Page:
, Tinder is the harbinger of today's hookup-fueled "dating apocalypse." But the truth of the matter is, hooking up isn't anything new (and may in fact be hardwired into our genetics).
Canadian researchers (Herold & Mewhinney, 1993) confirmed this in a study of college students more than 20 years ago: How They Met, 1993 The two studies had different parameters, but it appears not much has changed.
Meanwhile, for college students, spring break remains prime time for hook-ups.
Over the past decade, the media have published breathless—and often ominous—reports of young adults engaging in “hook-ups,” a supposedly new type of casual hyper-sex in quickie, promiscuous relationships. I've reviewed the now-substantial research literature on hook-ups and discovered that the more the media (and some researchers) say that young adult sex has changed, the more it’s actually remained pretty much the same. The media did not use the term “hook-up” in a sexual/relationship context until the late 1990s, and it did not spread widely until 2006.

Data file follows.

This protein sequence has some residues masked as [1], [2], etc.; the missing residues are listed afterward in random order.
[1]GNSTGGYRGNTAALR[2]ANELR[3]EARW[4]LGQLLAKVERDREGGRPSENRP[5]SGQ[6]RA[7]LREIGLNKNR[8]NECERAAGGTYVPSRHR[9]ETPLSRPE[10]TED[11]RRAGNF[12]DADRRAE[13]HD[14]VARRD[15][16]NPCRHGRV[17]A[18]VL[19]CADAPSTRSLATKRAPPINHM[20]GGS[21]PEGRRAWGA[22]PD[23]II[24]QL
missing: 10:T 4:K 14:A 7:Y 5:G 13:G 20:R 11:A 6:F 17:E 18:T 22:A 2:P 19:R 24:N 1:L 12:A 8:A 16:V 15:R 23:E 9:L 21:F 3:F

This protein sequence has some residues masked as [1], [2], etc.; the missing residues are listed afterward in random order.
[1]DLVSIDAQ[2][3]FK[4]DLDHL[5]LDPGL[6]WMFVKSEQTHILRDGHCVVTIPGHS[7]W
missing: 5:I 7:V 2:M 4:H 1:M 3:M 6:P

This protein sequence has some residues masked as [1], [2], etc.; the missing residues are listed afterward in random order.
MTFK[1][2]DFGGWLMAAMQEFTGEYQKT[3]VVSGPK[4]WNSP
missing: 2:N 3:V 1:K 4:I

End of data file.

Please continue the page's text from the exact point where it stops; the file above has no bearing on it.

Which raises a question: Did something change in young American sexuality during the first decade of the current century?
I’ve been happily coupled for 45 years, but I have some regrets about my relationship. So studies that assess only regret provide little insight into hook-ups’ actual emotional impact.
Other studies have investigated not just regret but a full range of possible emotional reactions.
To investigate, University of Portland researchers (Monto & Carey, 2014) analyzed data from the General Social Survey (GSS).
The GSS, funded by the National Science Foundation since 1973, is the only in-depth, ongoing, national interview-based survey of American beliefs and behavior.
Which suggests that, post-hook-up, around 16% of young adults should primarily feel regret, while 84% probably feel differently.